Teledentistry to improve dental health in school children

An image of a child standing in a landscape with trees and grass and people in the background which is all out of focus and so blurred. The child is boy about the age of 6 and is smiling and has two front teeth missing.

Mobile app and web-based platform designed to collect and assess dental images from children’s mouths in their schools.

The challenge

Although tooth decay (dental caries) is preventable, it is still the most common childhood condition. The economic burdens associated with poor oral health are immense.

Geographic and socioeconomic barriers, as well as lack of access to dental care services, are common reasons for poor oral health in children. If dental caries are left untreated they can negatively affect the dental and general health of school children.

School dental screening identifies children with poor dental health and offers a valuable strategy for providing specific care to children at high need. Traditionally, the most popular method of dental screening is via a visiting dentist. However, this takes time, budget and human resources.

There is a need for an alternative dental care pathway in schools.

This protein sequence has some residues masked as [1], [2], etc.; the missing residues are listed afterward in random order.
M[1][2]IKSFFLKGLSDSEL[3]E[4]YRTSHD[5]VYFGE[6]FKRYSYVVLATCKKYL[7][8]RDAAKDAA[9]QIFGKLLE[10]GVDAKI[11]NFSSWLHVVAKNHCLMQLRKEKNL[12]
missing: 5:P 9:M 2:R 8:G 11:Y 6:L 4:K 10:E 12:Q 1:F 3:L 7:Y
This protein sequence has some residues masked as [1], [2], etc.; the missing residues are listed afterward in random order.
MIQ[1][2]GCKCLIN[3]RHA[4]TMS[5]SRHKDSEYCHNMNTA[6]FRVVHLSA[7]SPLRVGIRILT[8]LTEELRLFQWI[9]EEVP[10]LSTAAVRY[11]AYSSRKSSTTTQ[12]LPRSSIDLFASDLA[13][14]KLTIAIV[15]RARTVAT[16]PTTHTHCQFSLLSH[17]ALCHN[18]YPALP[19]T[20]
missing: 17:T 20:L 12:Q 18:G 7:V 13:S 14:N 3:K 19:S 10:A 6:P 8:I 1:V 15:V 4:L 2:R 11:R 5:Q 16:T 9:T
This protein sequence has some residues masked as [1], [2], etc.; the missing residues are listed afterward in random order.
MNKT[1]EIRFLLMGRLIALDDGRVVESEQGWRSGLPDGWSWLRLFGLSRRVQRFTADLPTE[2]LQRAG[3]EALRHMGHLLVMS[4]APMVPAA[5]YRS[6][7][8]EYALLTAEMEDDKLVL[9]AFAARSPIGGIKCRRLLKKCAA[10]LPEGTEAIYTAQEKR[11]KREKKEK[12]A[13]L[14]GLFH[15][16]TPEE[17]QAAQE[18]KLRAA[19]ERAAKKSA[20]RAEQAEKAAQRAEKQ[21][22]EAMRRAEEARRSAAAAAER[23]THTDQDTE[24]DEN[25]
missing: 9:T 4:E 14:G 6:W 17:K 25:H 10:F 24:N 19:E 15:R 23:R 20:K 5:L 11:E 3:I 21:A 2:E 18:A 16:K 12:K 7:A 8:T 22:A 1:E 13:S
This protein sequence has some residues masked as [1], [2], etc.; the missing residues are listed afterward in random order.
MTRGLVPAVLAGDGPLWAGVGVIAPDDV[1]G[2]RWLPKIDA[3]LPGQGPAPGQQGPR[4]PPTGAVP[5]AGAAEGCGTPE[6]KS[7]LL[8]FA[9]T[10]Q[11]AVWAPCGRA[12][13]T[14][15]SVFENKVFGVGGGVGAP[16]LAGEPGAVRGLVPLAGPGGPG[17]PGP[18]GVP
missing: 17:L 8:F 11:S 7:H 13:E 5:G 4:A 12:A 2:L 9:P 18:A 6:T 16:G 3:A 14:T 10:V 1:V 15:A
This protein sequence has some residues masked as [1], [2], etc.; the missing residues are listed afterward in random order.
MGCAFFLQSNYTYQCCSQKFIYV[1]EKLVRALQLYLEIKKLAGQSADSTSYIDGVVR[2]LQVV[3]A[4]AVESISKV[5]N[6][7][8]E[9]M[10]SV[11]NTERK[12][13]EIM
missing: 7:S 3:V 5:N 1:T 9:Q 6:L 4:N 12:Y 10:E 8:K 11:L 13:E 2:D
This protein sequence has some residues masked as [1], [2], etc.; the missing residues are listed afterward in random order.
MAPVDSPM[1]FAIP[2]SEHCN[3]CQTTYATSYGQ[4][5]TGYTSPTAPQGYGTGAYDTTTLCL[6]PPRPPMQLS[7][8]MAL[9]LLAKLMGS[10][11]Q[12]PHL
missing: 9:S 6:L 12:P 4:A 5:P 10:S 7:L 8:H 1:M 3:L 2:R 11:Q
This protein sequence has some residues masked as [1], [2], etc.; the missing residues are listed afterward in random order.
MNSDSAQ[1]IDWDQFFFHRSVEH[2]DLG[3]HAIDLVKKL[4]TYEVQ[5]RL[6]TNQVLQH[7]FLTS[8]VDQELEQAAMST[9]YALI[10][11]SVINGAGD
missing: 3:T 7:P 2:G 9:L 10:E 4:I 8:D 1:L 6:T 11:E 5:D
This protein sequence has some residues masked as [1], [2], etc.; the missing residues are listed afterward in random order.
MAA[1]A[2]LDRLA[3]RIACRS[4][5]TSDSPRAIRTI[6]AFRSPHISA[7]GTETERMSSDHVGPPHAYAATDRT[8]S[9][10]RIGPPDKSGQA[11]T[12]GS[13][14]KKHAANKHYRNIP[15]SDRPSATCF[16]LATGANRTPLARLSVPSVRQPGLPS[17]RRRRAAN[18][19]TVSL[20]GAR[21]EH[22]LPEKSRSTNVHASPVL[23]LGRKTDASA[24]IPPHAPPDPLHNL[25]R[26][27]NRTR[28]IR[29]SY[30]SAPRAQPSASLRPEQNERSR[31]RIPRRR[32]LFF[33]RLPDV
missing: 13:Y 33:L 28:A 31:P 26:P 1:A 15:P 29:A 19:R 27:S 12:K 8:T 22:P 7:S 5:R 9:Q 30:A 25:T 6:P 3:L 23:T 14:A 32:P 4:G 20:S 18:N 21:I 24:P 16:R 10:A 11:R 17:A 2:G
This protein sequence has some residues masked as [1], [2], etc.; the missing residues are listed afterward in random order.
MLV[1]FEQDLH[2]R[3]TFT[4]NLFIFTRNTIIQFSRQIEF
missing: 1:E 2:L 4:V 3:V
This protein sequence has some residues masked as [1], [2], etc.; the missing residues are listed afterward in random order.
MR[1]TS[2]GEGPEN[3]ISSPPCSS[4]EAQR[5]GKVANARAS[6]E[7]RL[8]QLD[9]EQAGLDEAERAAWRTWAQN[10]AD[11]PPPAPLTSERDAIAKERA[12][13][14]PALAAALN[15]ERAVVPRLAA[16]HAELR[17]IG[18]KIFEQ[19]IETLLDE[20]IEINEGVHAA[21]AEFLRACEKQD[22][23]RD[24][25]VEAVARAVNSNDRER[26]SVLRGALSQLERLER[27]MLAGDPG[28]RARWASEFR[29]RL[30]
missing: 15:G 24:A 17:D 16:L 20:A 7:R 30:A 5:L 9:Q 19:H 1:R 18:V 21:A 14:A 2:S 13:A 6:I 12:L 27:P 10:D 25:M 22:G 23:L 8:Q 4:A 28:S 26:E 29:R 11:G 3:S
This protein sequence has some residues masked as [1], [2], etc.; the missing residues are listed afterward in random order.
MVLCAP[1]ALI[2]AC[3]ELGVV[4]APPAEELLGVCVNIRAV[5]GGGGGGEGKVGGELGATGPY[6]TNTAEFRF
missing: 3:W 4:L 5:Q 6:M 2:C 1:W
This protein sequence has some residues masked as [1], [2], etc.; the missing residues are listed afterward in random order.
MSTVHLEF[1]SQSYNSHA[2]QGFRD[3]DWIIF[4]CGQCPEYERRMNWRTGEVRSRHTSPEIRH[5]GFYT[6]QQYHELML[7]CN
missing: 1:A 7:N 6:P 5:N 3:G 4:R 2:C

Our response

The popularity of smartphones means they can be used as point-of-care devices to improve the delivery of patient-centred care.

We developed an image acquisition mobile app and web-based data management platform to provide a foundation of equitable dental care for school children.

Using a user-friendly mobile app, trained school staff can collect dental images and information from children in their schools for evaluation by a remote dental expert.

Dental experts can access the database from anywhere to review dental images and form recommendations that can be communicated with the school and parents.

An image showing 4 screen-shots from within the app. The first screen is a login screen, the next is a screen titled 'Patient List' the following two screens are titled 'New Record' screens and show where patient identification and demographic data is entered for each patient starting and flowing to the final screen-shot. This page records clinical information about each individual tooth in the patient's mouth.

The interface of the image acquisition mobile app.


This approach is a paradigm shift in the current school dental service. Trained non-dental personnel, embracing a user-friendly mobile app, can work on the frontline to identify high-risk children.

Frontline clinicians can collect oral health data from screen-positive children using their mobile devices. They can then store-and-forward the records to a dental expert, to confirm the diagnosis or request further investigation.

This way, children who screen positive have a quick pathway to treatment, while those who are caries-free can receive preventive care, alleviating parents’ anxiety and initiating earlier dental treatment.

This strategy could help direct specific dental care towards children who need it most, reducing health inequalities.

The app is still in its trial phase but findings so far inform policymakers about the viability of integrating telehealth into the existing dental service by presenting evidence for its efficacy and net economic benefits.